Euler Hermes > Média Centre > Actualités

 

20.01.2012
When Pierre Mendès France spoke these words before the French National Assembly in 1953, he surely had a notion of the import of what he was saying, well beyond the borders of France.
hand_and_domino
 

By Ludovic Subran, Economic Studies Group Chief Economist

After the crisis of 2008-2009, and the recovery begun in 2010, the Arab Spring, the earthquake in Japan, and the European sovereign debt crisis were the big events in the world economy in 2011. The Arab Spring showed us how the young, the voiceless, the outraged and often unemployed are demanding to be taken into account in the economic choices made in their countries. The Fukushima catastrophe, for its part, demonstrated the considerable economic consequences of new risks, such as natural catastrophes, in world that has become super dependent.
 
Lastly, there is the sovereign debt crisis: the vanishing AAA ratings, and the financial markets seeming to dictate the composition of governments and their austerity policies – reminding us just how much formulating economic policy is a long-term undertaking, and a question of taking responsibility for your choices.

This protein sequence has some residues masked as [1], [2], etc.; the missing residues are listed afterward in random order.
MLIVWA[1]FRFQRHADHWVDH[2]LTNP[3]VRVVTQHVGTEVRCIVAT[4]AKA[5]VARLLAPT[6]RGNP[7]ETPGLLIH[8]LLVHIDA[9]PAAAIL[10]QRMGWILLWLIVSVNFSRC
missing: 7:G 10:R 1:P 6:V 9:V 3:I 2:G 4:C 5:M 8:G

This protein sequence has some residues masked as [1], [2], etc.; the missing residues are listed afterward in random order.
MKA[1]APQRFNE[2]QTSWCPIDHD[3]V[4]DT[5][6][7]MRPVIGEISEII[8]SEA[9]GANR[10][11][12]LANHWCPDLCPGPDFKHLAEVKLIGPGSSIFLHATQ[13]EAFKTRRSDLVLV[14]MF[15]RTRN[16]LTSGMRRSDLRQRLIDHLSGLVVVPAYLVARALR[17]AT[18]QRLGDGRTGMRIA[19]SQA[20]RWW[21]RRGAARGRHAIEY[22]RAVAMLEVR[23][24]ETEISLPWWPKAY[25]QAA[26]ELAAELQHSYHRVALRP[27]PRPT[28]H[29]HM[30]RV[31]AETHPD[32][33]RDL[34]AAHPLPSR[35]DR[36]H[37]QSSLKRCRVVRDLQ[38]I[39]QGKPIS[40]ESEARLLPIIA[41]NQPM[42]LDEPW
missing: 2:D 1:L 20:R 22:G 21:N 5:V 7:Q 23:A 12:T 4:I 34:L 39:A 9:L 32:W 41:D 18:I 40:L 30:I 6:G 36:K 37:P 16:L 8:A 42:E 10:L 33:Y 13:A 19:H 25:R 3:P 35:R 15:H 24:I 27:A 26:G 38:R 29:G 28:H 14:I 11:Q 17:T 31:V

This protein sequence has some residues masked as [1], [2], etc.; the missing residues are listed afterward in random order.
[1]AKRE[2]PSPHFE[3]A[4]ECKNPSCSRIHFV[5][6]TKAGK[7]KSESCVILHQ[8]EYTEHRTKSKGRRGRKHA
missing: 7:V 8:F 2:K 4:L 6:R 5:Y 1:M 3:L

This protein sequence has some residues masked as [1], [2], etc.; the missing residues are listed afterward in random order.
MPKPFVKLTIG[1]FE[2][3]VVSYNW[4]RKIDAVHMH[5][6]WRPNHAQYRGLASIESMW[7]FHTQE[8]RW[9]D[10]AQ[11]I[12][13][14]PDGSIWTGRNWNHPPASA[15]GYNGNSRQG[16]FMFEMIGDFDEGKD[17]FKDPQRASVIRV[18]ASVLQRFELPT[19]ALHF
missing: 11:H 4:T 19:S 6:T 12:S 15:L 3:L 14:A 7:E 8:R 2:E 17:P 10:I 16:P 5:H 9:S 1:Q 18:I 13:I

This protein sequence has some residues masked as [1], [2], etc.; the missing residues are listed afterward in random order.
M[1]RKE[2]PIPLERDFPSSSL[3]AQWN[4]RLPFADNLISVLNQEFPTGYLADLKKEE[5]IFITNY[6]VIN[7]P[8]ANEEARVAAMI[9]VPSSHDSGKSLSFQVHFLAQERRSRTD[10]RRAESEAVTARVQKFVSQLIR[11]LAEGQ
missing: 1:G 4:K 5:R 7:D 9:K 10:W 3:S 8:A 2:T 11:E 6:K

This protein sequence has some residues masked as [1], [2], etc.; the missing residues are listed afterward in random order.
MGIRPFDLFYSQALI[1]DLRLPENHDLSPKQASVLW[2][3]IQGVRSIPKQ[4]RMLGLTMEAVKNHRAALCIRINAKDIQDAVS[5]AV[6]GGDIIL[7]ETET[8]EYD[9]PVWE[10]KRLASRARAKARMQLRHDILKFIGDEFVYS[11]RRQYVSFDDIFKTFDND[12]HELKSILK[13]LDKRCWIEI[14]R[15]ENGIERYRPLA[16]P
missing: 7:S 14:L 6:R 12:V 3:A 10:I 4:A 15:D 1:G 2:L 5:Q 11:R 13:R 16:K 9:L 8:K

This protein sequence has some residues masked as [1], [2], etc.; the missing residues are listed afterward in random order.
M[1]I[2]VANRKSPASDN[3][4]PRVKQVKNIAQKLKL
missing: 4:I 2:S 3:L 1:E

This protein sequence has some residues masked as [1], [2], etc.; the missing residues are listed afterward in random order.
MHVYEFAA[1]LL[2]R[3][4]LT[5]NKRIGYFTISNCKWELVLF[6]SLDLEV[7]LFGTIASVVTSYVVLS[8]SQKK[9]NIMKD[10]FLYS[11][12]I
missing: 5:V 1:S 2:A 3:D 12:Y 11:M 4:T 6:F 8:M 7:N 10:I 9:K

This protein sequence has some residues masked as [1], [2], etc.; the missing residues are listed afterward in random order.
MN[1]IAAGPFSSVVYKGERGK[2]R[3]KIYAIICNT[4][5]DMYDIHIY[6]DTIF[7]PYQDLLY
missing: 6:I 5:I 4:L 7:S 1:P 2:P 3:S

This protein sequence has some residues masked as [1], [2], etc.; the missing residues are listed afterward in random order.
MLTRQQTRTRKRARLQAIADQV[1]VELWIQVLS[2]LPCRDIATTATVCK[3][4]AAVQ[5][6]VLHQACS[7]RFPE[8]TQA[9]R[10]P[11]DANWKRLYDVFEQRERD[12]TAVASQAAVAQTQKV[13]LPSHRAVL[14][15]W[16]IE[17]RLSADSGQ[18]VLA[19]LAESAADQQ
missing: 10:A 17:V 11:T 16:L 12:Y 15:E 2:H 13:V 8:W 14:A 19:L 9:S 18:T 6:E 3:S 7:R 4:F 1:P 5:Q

So the year 2011 has ended on a sour note. The slowdown in emerging economies is confirmed, the risk of another credit crunch is palpable in countries that are ‘underwater’ – due to their public deficits and sovereign debt – and, lastly, the lack of visibility and lack of solutions for a strong European economic union continues to frighten the markets, businesses and households.
​The start of 2012 will be just as difficult. Indeed, all eyes will be focused on European sovereign debt and how it is managed and absorbed by the market. The implementation of the rescue mechanisms, still hesitantly under design, will be critical. How long will this thick fog hang over Europe? Only until spring, we hope. However, the consequences of the
indecision manifest in 2011 are already being felt, notably in the gloomy growth outlook and in business insolvencies in the first part of the year. This fog should lift, giving way to a difficult but bearable convalescence in the second half of the year.
 
"To govern is to choose, however difficult the choices" were the exact words spoken by Mendès France. Austerity cures, recovery plans focusing on productive and competitive sectors, systemic reforms (in banking, in social security) are all necessary but complex trade-offs. The key is to choose, and to chose what is key.